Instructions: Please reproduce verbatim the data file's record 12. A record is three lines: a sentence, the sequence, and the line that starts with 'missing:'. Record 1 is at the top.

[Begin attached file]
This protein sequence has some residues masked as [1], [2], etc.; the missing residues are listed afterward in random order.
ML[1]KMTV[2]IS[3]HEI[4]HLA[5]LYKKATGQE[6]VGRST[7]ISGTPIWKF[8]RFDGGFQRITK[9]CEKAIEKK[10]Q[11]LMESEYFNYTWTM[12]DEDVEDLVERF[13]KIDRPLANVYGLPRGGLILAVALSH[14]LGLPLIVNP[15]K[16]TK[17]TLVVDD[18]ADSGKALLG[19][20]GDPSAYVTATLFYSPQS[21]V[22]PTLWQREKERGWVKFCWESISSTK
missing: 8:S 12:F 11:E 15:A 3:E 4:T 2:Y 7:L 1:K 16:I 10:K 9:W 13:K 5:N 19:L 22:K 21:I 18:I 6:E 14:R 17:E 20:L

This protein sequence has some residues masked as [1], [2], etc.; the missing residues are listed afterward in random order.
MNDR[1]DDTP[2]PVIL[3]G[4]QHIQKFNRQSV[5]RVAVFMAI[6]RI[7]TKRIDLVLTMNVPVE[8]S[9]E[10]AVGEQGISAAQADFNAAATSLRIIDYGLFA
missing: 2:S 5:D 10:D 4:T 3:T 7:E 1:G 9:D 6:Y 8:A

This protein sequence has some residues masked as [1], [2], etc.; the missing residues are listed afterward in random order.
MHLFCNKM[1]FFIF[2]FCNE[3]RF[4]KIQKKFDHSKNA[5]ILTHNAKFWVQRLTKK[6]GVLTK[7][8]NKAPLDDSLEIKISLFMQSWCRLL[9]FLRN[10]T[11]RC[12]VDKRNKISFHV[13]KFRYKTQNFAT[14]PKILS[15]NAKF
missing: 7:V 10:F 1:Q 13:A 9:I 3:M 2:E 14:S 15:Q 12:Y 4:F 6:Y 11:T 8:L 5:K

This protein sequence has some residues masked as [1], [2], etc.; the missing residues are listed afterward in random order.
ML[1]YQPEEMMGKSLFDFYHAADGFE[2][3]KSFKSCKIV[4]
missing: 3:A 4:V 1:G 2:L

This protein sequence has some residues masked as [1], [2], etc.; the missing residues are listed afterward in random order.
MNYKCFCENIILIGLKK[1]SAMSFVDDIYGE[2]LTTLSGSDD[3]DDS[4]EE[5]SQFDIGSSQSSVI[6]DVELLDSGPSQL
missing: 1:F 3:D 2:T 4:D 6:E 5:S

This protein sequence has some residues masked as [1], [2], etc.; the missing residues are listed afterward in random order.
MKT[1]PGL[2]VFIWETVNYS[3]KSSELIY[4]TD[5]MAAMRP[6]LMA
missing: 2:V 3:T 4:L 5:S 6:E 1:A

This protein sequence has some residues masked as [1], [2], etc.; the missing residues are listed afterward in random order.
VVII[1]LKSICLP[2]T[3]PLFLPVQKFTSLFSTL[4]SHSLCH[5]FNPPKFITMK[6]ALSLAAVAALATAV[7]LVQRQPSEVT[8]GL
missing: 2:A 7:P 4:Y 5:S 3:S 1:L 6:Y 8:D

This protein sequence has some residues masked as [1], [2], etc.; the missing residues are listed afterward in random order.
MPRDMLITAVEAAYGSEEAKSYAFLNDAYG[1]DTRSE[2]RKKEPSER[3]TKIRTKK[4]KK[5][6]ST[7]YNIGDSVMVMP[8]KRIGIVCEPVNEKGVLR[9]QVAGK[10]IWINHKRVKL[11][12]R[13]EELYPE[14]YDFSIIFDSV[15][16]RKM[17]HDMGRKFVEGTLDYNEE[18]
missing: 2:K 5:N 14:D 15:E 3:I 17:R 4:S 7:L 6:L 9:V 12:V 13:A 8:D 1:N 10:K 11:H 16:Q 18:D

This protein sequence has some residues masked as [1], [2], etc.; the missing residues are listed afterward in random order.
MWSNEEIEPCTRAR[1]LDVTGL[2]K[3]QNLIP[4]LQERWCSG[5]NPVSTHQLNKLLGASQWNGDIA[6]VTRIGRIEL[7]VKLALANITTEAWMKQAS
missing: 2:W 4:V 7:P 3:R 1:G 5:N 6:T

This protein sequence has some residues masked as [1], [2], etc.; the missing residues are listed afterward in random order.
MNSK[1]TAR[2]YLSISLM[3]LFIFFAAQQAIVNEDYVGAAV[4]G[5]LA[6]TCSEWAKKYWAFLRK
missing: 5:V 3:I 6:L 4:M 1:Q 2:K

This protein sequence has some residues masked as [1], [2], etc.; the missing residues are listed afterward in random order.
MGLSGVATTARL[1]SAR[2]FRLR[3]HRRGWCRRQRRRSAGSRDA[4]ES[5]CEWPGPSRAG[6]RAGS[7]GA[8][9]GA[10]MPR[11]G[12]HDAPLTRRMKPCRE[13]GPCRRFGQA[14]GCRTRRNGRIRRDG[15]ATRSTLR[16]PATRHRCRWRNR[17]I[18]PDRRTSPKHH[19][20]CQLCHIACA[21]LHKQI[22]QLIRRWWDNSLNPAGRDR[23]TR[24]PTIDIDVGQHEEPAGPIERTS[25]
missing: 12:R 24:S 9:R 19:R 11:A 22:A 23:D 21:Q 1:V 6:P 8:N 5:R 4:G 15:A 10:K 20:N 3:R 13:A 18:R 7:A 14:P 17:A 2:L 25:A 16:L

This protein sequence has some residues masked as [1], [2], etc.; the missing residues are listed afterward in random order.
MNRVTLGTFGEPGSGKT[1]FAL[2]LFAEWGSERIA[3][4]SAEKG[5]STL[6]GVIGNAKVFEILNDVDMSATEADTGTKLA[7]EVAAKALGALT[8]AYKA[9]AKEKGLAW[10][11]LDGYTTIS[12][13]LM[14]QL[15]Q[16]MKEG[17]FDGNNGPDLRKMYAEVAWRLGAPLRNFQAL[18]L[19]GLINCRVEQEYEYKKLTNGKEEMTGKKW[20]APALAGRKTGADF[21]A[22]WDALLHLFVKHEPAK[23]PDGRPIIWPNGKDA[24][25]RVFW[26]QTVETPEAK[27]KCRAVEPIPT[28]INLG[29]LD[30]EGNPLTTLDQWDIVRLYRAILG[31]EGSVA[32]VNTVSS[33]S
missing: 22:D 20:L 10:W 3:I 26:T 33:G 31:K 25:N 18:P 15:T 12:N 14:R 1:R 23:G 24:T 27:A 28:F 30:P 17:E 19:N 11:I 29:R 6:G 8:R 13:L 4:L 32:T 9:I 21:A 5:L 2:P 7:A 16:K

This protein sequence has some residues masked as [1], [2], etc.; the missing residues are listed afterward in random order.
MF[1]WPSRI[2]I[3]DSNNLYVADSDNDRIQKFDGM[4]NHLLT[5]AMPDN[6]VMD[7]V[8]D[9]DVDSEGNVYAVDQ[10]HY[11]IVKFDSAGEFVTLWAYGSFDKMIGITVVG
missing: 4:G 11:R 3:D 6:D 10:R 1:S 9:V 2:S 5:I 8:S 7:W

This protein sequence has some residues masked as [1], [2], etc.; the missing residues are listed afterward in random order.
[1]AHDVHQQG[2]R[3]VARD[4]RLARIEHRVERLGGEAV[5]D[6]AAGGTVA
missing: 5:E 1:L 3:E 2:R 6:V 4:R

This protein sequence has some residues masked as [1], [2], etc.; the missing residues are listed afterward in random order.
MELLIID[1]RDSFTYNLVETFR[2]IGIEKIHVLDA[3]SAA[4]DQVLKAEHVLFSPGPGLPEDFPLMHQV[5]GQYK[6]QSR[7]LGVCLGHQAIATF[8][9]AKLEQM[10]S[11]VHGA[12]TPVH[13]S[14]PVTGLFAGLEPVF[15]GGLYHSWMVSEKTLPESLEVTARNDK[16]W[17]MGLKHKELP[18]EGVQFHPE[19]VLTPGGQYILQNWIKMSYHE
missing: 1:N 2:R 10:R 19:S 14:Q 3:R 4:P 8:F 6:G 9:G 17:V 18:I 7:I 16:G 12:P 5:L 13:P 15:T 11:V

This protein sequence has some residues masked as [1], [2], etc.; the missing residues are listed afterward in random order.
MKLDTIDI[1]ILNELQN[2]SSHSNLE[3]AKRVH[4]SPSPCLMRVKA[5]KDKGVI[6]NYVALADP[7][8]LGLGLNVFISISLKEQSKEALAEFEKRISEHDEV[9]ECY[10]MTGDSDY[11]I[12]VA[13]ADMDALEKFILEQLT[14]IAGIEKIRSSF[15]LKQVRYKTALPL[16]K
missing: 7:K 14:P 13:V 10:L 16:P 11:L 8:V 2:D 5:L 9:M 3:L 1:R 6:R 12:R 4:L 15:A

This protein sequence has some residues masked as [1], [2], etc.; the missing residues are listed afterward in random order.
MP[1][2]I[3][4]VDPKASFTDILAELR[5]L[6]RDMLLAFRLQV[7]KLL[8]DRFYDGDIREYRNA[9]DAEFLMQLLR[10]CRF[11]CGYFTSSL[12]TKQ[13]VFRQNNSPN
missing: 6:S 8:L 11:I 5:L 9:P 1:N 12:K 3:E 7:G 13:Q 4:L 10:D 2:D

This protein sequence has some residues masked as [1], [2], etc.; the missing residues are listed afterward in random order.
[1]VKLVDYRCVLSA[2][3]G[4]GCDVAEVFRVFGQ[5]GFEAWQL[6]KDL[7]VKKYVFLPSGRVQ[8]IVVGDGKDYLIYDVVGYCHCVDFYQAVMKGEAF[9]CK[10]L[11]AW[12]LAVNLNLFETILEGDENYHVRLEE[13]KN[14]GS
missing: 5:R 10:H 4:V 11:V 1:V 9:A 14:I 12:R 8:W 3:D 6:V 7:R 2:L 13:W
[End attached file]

This protein sequence has some residues masked as [1], [2], etc.; the missing residues are listed afterward in random order.
MNRVTLGTFGEPGSGKT[1]FAL[2]LFAEWGSERIA[3][4]SAEKG[5]STL[6]GVIGNAKVFEILNDVDMSATEADTGTKLA[7]EVAAKALGALT[8]AYKA[9]AKEKGLAW[10][11]LDGYTTIS[12][13]LM[14]QL[15]Q[16]MKEG[17]FDGNNGPDLRKMYAEVAWRLGAPLRNFQAL[18]L[19]GLINCRVEQEYEYKKLTNGKEEMTGKKW[20]APALAGRKTGADF[21]A[22]WDALLHLFVKHEPAK[23]PDGRPIIWPNGKDA[24][25]RVFW[26]QTVETPEAK[27]KCRAVEPIPT[28]INLG[29]LD[30]EGNPLTTLDQWDIVRLYRAILG[31]EGSVA[32]VNTVSS[33]S
missing: 22:D 20:L 10:W 3:I 26:T 33:G 31:K 25:N 18:P 15:T 12:N 14:R 1:R 23:G 24:T 27:A 28:F 30:P 17:E 19:N 11:I 29:R 6:G 8:R 13:L 4:L 32:T 9:I 21:A 5:L 2:P 7:A 16:K